What do you do when your doctor recommends surgery to you or to a loved one? Do you question their decision? The answer for the vast majority of Americans is no. Most of us have been trained to trust our physicians completely. After all, they’re the experts. They should know best.

In his new book, Resetting Healthcare, our Book Spectrum guest this episode, Dr. Sanjay Prasad examines the lack of transparency in surgical care and offers a solution to the problem: a new, innovative tool called SurgiQuality that connects patients with qualified surgeons, offering second and third opinions, and even suggesting more conservative, non-surgical solutions as appropriate. Dr. Prasad reveals that between 10–20 percent of all surgeries in the US are unnecessary, either because of misdiagnosis or because a more conservative therapy may have been just as or even more effective.

The Covid-19 pandemic has reset how healthcare operates. In an age when technology and online visits have become mainstream, patients deserve to understand their options. They deserve to know that they are getting the best possible care.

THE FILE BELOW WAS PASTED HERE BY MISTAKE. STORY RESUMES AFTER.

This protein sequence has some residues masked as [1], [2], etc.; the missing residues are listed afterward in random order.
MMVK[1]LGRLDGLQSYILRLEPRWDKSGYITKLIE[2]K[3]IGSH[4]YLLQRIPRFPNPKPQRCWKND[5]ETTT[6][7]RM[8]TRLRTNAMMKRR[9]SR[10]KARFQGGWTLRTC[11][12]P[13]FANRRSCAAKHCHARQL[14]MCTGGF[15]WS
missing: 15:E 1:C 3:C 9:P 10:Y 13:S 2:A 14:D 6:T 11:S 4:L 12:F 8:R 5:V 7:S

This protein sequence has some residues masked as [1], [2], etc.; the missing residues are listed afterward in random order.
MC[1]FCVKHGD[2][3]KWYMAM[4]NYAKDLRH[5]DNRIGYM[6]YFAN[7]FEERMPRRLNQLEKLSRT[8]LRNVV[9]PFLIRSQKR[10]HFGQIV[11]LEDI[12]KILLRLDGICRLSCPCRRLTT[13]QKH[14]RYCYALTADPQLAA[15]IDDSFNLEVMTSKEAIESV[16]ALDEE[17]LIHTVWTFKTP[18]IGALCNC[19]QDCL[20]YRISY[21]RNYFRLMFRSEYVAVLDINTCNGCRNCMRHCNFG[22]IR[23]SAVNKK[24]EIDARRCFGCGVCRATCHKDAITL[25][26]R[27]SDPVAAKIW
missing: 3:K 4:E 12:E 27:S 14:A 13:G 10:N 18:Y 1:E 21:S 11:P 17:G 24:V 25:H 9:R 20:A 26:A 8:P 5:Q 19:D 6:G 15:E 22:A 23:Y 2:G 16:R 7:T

“I want people to realize that we have a serious quality issue in medicine today,” says Dr. Prasad. “The healthcare system must be held accountable. I firmly believe that SurgiQuality plays a key role in helping patients regain control of the healthcare process, empowering them with the tools to make well-informed, health-positive decisions.”

Sanjay Prasad, MD, FACS, has been a practicing surgeon for nearly thirty years in the super-specialized field of otology, neurotology, and skull base surgery, a subspecialty within otolaryngology head and neck surgery (ENT). Prasad is one of the few surgeons in his specialty to complete three fellowships in neurotology, advanced head and neck oncologic surgery, and cranial base surgery. He is an assistant professor at George Washington University.

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